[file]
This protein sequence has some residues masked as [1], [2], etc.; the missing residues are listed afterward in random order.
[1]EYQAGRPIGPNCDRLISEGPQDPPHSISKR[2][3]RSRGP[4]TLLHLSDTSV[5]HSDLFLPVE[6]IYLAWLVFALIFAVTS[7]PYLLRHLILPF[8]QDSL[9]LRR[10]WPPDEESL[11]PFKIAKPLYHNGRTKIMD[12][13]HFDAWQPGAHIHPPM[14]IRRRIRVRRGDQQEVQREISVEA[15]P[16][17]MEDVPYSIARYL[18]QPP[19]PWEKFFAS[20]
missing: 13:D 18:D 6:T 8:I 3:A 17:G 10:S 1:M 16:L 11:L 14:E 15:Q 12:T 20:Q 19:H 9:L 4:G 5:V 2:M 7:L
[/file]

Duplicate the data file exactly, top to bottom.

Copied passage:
This protein sequence has some residues masked as [1], [2], etc.; the missing residues are listed afterward in random order.
[1]EYQAGRPIGPNCDRLISEGPQDPPHSISKR[2][3]RSRGP[4]TLLHLSDTSV[5]HSDLFLPVE[6]IYLAWLVFALIFAVTS[7]PYLLRHLILPF[8]QDSL[9]LRR[10]WPPDEESL[11]PFKIAKPLYHNGRTKIMD[12][13]HFDAWQPGAHIHPPM[14]IRRRIRVRRGDQQEVQREISVEA[15]P[16][17]MEDVPYSIARYL[18]QPP[19]PWEKFFAS[20]
missing: 13:D 18:D 6:T 8:I 3:A 17:G 10:S 1:M 16:L 11:L 14:E 15:Q 12:T 20:Q 19:H 9:L 4:G 5:V 2:M 7:L